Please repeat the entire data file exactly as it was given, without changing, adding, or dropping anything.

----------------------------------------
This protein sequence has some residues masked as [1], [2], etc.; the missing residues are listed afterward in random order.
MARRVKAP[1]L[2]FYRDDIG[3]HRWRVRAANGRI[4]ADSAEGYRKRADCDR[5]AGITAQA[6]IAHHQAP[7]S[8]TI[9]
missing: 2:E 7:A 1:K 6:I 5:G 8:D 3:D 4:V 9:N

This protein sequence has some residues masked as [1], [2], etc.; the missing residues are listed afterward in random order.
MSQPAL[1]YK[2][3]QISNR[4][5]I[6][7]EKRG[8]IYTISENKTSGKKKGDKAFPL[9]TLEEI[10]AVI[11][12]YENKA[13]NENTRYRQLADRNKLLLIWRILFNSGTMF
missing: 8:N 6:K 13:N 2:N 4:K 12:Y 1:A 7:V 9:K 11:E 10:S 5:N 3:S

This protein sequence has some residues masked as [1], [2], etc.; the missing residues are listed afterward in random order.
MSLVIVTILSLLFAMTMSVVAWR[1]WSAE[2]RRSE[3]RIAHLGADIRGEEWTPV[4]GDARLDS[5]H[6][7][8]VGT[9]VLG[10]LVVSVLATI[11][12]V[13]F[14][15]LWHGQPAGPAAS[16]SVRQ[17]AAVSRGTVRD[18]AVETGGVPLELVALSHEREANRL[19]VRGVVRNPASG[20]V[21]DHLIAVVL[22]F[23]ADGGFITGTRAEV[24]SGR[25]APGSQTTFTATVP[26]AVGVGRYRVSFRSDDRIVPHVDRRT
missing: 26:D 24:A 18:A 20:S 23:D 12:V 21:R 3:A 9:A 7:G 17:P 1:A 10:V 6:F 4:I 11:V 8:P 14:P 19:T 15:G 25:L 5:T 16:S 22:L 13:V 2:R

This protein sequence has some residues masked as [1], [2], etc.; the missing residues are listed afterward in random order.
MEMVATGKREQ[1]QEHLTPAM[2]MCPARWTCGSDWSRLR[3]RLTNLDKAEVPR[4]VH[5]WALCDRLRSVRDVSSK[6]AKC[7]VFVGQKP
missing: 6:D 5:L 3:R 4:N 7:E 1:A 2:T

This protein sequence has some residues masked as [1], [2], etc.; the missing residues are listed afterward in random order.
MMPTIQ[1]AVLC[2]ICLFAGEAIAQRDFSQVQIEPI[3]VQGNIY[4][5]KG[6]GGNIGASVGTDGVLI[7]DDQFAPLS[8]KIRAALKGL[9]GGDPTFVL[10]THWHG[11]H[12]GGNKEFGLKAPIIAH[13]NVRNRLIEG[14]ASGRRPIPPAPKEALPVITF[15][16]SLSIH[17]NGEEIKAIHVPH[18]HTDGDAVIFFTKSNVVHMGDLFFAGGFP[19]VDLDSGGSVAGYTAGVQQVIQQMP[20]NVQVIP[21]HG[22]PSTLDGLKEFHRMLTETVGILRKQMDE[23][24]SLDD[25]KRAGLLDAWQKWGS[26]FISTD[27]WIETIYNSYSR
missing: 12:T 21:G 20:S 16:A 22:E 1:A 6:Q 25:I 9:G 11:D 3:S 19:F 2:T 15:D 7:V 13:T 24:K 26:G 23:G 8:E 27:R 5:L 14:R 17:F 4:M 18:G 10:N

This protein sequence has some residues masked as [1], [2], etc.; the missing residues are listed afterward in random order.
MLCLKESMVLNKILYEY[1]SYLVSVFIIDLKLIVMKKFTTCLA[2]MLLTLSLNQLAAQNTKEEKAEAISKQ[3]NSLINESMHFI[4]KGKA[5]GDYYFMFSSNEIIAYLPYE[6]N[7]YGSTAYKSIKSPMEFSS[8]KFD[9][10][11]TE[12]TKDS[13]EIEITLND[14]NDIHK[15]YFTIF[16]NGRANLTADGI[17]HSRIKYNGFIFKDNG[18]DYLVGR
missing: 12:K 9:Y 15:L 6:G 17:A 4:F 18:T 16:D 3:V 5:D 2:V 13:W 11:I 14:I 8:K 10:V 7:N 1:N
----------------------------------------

This protein sequence has some residues masked as [1], [2], etc.; the missing residues are listed afterward in random order.
MARRVKAP[1]L[2]FYRDDIG[3]HRWRVRAANGRI[4]ADSAEGYRKRADCDR[5]AGITAQA[6]IAHHQAP[7]S[8]TI[9]
missing: 2:E 7:A 1:K 6:I 5:G 8:D 3:D 4:V 9:N

This protein sequence has some residues masked as [1], [2], etc.; the missing residues are listed afterward in random order.
MSQPAL[1]YK[2][3]QISNR[4][5]I[6][7]EKRG[8]IYTISENKTSGKKKGDKAFPL[9]TLEEI[10]AVI[11][12]YENKA[13]NENTRYRQLADRNKLLLIWRILFNSGTMF
missing: 8:N 6:K 13:N 2:N 4:K 12:Y 1:A 7:V 9:K 11:E 10:S 5:N 3:S

This protein sequence has some residues masked as [1], [2], etc.; the missing residues are listed afterward in random order.
MSLVIVTILSLLFAMTMSVVAWR[1]WSAE[2]RRSE[3]RIAHLGADIRGEEWTPV[4]GDARLDS[5]H[6][7][8]VGT[9]VLG[10]LVVSVLATI[11][12]V[13]F[14][15]LWHGQPAGPAAS[16]SVRQ[17]AAVSRGTVRD[18]AVETGGVPLELVALSHEREANRL[19]VRGVVRNPASG[20]V[21]DHLIAVVL[22]F[23]ADGGFITGTRAEV[24]SGR[25]APGSQTTFTATVP[26]AVGVGRYRVSFRSDDRIVPHVDRRT
missing: 26:D 24:A 18:A 20:S 23:D 12:V 21:R 3:A 9:A 7:G 17:P 1:A 10:V 6:F 4:I 11:V 8:P 14:P 19:T 15:G 25:L 5:T 16:S 22:L 13:V 2:R

This protein sequence has some residues masked as [1], [2], etc.; the missing residues are listed afterward in random order.
MEMVATGKREQ[1]QEHLTPAM[2]MCPARWTCGSDWSRLR[3]RLTNLDKAEVPR[4]VH[5]WALCDRLRSVRDVSSK[6]AKC[7]VFVGQKP
missing: 6:D 5:L 3:R 4:N 7:E 1:A 2:T

This protein sequence has some residues masked as [1], [2], etc.; the missing residues are listed afterward in random order.
MMPTIQ[1]AVLC[2]ICLFAGEAIAQRDFSQVQIEPI[3]VQGNIY[4][5]KG[6]GGNIGASVGTDGVLI[7]DDQFAPLS[8]KIRAALKGL[9]GGDPTFVL[10]THWHG[11]H[12]GGNKEFGLKAPIIAH[13]NVRNRLIEG[14]ASGRRPIPPAPKEALPVITF[15][16]SLSIH[17]NGEEIKAIHVPH[18]HTDGDAVIFFTKSNVVHMGDLFFAGGFP[19]VDLDSGGSVAGYTAGVQQVIQQMP[20]NVQVIP[21]HG[22]PSTLDGLKEFHRMLTETVGILRKQMDE[23][24]SLDD[25]KRAGLLDAWQKWGS[26]FISTD[27]WIETIYNSYSR
missing: 12:T 21:G 20:S 16:A 22:E 1:A 6:Q 25:I 9:G 11:D 3:S 19:F 2:T 15:D 7:V 13:T 24:K 26:G 23:G 8:E 27:R 5:L 14:R 17:F 4:M 18:G 10:N

This protein sequence has some residues masked as [1], [2], etc.; the missing residues are listed afterward in random order.
MLCLKESMVLNKILYEY[1]SYLVSVFIIDLKLIVMKKFTTCLA[2]MLLTLSLNQLAAQNTKEEKAEAISKQ[3]NSLINESMHFI[4]KGKA[5]GDYYFMFSSNEIIAYLPYE[6]N[7]YGSTAYKSIKSPMEFSS[8]KFD[9][10][11]TE[12]TKDS[13]EIEITLND[14]NDIHK[15]YFTIF[16]NGRANLTADGI[17]HSRIKYNGFIFKDNG[18]DYLVGR
missing: 12:K 9:Y 15:L 6:G 17:A 4:F 18:T 16:D 3:V 5:D 2:V 13:W 11:I 14:I 8:K 10:V 7:N 1:N